Catalytic Clothing is a fashionably calm technology that aims to tackle air pollution by embedding a substance in the clothing that purifies air when you wear it. The purifying effect is established by treating clothes with a photo-catalyst that is able to break down air borne pollutants from industry and motor vehicles. This photo-catalyst can simply be added to your clothing in a normal laundry procedure. It almost all sounds too good to be true, until you read that a significant reduction in the level of air borne pollutants in a large city such as London will only be achieved if, for every meter of pavement width, 30 people wearing catalytic clothes walked past each minute – unsure if you can still breathe in such a crowded space. Nonetheless we must applaud the symbolic power of the concept. And luckily, the photo-catalyst can also be added to paints, cements and paving stones. The Catalytic Clothing project is a collaboration between artist/designer Helen Storey and chemist Tony Ryan. Thanks Kat Chan.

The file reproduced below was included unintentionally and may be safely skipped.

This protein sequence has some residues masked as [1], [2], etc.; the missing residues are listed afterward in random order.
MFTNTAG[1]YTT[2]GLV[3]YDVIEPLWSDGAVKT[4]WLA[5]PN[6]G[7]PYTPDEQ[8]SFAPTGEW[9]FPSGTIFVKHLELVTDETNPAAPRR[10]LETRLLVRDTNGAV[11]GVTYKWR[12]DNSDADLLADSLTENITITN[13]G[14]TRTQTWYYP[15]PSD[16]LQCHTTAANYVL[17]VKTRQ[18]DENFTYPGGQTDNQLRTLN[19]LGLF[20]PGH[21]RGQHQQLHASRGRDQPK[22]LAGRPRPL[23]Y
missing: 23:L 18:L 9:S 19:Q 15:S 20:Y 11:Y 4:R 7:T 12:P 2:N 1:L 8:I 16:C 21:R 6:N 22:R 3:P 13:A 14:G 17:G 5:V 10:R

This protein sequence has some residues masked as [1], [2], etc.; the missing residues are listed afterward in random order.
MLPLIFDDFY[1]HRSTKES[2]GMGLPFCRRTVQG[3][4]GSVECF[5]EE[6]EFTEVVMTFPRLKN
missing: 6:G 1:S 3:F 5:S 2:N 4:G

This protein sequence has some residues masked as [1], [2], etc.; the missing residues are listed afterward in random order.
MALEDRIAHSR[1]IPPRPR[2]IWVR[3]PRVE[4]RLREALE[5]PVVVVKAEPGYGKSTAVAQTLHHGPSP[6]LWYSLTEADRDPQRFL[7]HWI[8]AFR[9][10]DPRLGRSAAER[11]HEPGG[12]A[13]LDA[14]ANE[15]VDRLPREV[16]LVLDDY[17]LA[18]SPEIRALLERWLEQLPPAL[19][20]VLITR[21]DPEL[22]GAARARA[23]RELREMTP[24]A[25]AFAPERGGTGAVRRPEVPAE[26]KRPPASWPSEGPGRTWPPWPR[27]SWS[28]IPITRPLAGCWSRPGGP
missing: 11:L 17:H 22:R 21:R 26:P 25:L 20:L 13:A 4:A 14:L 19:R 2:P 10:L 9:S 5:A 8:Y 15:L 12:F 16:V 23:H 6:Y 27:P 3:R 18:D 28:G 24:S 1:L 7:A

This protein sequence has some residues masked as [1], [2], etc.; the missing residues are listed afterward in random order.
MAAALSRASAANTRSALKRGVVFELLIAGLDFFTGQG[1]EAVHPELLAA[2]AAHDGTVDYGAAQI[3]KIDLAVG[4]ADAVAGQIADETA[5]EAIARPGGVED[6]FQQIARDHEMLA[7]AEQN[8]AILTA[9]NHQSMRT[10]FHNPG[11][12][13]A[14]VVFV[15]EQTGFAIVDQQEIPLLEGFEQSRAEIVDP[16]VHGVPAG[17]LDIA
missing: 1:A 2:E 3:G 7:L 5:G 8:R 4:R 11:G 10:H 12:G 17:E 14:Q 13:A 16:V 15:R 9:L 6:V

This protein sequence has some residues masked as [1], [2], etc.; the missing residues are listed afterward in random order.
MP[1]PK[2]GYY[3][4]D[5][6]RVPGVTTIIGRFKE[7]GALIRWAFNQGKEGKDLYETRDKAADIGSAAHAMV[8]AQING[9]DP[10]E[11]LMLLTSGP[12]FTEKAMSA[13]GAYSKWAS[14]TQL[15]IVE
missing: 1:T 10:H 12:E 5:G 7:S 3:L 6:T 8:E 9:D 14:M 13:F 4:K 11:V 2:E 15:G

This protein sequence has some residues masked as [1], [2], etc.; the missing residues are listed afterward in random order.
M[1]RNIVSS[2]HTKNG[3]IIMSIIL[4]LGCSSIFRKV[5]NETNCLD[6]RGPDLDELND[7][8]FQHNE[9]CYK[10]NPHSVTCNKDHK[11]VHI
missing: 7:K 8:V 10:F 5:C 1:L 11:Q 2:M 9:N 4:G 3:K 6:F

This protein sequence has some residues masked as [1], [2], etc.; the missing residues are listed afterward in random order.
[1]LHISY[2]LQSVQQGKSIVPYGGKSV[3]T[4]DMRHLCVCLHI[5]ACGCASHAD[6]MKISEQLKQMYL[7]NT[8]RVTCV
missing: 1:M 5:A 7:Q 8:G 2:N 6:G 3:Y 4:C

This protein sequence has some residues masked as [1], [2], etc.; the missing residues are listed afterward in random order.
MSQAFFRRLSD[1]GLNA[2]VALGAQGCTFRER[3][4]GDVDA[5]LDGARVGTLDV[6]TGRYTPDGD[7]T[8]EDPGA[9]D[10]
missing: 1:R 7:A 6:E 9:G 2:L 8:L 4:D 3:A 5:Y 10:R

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  • @catalytic clothing. Thanks for pointing that out. Guess I didn't realize London was that crowded.

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  • Thanks for featuring the film, great post! The project team took the footfall figures themselves from Oxford St, London and surprisingly 30 people walking past every minute was the average result. So on some the most polluted and busiest streets of London Catalytic Clothing could actually make a massive difference. It really isn't too good to be true.

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